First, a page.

Human technology, such as smart voice assistants or computer-based intelligent tutoring systems, has become crucial to people’s private lives, education, and the workforce. This technology is largely based on standard American English and the misconception that there is a single, idealized variety of American English, which conflicts with the true diversity of language users. Many U.S. speakers use a regional variety of American English, African American Vernacular English, or a signed language, use a language other than English at home, or have some form of communication disorder. As the US population is becoming older, age-related hearing loss and language impairments will also increase. The linguistic sophistication of technology has not kept pace with the growing linguistic diversity within the U.S., even though that technology is intended to improve the lives of humans and society at large, and people increasingly depend on technology for access to governmental, community, health and educational services. To address the discrepancy, this National Science Foundation Research Traineeship award to the Pennsylvania State University will educate a new generation of experts in human-technology interaction. The traineeship anticipates providing a unique and comprehensive two-year training to 48 graduate students, including 23 funded trainees, from graduate programs in Psychology, German, Spanish, Communication Science and Disorders, Computer Science and Engineering, Information Sciences and Technology, and Learning Design and Technology, to address key challenges in human-technology interaction to ensure the full participation of individuals with diverse language backgrounds, thereby fostering an equal, diverse, and inclusive society.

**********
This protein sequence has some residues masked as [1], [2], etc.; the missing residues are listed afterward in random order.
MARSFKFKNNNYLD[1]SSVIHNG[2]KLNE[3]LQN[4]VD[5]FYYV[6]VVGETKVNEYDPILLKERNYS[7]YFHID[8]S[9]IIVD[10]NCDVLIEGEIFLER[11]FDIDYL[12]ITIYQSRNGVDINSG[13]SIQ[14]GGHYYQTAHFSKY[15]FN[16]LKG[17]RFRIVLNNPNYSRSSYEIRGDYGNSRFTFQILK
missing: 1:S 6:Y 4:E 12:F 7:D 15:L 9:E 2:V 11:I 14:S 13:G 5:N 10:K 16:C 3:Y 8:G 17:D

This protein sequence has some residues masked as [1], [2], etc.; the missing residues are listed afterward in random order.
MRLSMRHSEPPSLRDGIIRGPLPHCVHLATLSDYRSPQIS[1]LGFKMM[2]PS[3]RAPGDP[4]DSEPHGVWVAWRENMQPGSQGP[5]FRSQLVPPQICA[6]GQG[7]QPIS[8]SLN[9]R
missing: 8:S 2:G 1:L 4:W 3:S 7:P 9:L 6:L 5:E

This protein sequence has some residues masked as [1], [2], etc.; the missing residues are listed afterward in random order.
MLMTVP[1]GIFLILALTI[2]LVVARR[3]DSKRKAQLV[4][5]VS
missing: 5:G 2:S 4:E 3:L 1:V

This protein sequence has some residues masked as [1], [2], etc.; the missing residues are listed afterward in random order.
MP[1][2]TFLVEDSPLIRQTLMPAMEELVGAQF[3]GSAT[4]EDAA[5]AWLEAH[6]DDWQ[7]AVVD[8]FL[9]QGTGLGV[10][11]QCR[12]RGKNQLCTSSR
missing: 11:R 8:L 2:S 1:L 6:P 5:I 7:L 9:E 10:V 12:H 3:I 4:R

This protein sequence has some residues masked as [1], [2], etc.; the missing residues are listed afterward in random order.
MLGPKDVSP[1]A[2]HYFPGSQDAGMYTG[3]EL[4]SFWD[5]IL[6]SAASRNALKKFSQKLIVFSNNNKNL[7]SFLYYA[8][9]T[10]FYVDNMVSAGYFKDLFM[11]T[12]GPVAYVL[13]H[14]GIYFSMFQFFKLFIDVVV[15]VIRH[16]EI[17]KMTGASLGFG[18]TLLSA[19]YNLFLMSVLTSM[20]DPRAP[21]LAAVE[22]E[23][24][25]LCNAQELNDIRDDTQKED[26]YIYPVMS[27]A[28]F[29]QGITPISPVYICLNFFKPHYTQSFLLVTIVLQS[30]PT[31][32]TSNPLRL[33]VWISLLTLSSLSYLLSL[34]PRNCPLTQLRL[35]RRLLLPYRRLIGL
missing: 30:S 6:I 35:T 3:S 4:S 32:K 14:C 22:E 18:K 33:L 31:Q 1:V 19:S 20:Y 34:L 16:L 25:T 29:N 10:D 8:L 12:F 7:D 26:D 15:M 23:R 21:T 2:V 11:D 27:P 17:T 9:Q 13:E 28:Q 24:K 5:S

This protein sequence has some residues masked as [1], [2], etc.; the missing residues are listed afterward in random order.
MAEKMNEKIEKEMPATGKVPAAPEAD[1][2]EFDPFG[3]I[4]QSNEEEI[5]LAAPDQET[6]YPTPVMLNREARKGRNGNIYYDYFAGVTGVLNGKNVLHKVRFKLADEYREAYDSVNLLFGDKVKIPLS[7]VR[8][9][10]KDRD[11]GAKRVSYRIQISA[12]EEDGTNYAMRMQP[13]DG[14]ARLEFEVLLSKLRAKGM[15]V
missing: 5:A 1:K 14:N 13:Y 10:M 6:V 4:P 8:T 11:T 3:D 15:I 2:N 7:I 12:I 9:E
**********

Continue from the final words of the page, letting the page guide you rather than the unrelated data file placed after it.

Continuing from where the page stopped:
By applying the principles of integrated learning and transdisciplinary team science, students will be trained to bridge the gap between language science and technology, and think beyond disciplinary boundaries—an approach that has been evidenced as the optimal way to prepare the next generation for the future of work. In a two-year program culminating in the new graduate certificate ‘Linguistic Diversity and Technology’, trainees will complete cross-disciplinary courses, a course on professional development in language and technology, and work on transdisciplinary team research projects that address a tractable goal and produce a clear product, such as a design project, pilot application, or research study focused on integrating language science and human-technology interaction. Trainees also will participate in collective seminars, research events, and mentoring, and in a linguistic diversity outreach program. They will complete the program with an internship with academic and private sector extramural partners to support careers bridging linguistics and technology, both inside and outside academia, in national and international settings. Trained to work in diverse teams, trainees will be competent in creating knowledge and translating research outcomes into technological solutions that alleviate social, educational, and economic disparities for linguistically diverse populations.